A student’s Individualized Education Program (IEP) is the vehicle through which their special education services are provided. This document is drafted as a result of the child study team (CST) meeting.
Child Study Team Members:
- School psychologists;
- Paraprofessionals such as speech or occupational therapists;
- Outside professionals having evaluated the child and most importantly;
- The students’ parents.
What your student’s IEP should include:
- Types of Programs your student is to participate in during the school day;
- Related Services your student is entitled to receive;
- A list of goals and objectives the student should be working on while at school;
- Cumulative data taken by school district professionals and outside professionals;
- Parents’ concerns;
- Whether or not your student is entitled to Extended School Year (or summer) program enrollment.
An “Appropriate” IEP includes:
- The IEP should tell us where a child is currently functioning, what the annual goals are for that child and what programming is going to be provided to propel that child from the starting point to being able to meet those annual goals.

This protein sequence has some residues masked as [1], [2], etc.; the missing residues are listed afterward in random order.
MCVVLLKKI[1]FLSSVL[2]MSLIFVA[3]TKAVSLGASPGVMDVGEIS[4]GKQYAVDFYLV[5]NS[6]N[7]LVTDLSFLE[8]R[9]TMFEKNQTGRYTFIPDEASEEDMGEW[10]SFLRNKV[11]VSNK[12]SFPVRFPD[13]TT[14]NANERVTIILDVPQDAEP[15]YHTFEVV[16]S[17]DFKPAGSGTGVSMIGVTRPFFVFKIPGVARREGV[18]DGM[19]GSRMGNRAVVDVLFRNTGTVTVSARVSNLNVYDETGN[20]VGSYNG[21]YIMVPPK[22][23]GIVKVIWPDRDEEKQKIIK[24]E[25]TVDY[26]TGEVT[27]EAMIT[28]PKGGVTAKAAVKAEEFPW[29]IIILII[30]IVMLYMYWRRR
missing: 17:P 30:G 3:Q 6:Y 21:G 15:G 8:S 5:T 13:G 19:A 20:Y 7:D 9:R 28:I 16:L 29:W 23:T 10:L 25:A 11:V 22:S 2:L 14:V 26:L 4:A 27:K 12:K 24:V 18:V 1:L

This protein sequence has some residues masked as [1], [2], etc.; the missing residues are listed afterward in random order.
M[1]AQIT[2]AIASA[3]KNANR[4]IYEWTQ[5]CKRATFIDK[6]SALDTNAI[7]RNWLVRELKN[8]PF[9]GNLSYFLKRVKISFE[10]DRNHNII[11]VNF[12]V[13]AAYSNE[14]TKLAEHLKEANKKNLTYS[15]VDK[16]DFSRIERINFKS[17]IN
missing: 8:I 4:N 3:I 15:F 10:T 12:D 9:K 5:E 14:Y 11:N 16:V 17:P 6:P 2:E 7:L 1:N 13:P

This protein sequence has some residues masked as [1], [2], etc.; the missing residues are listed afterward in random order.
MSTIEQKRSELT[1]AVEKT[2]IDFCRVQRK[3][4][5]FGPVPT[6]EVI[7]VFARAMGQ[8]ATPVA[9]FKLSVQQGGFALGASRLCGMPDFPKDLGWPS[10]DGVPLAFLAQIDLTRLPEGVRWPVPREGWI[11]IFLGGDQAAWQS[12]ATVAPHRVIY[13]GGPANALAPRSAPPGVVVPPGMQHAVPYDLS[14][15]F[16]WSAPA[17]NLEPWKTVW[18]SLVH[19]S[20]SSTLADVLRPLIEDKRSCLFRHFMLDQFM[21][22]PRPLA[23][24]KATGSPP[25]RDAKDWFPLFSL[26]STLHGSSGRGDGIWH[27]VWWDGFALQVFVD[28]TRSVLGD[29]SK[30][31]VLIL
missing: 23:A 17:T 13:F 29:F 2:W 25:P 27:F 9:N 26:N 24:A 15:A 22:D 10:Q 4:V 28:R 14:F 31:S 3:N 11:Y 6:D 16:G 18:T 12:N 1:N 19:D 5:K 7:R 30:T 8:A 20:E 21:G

- To be appropriate, this IEP must permit the student to progress. Progress is the key word here. Courts have held that progress is the litmus test for appropriateness and if a student regresses or stagnates the program is not appropriate.
- In order to help confirm that progress is being made, students have a right to have measurable annual goals in their IEP – goals that you can assess periodically throughout the year to see whether the student is moving towards the ultimate goal or not.
- But reporting on IEP goals does not always help us determine if progress is made because goals are oftentimes not measurable – or they are vague – or they do not cover all areas of need.
To Assess Progress:
- Parents can rely on objective measures of progress – for example, for a student with a learning disability we compare standardized test scores over time to see if progress has been made.
What parents find difficult to grapple with is that the IEP need not provide for every desire the parents have for their student. The IEP must however be geared and reasonably calculated to allow the student to receive meaningful educational benefits in light of the student’s intellectual potential. The attorneys at Barger & Gaines believe that if a student has the intellectual ability to achieve at a high levels, they must be provided the opportunity to achieve at that level.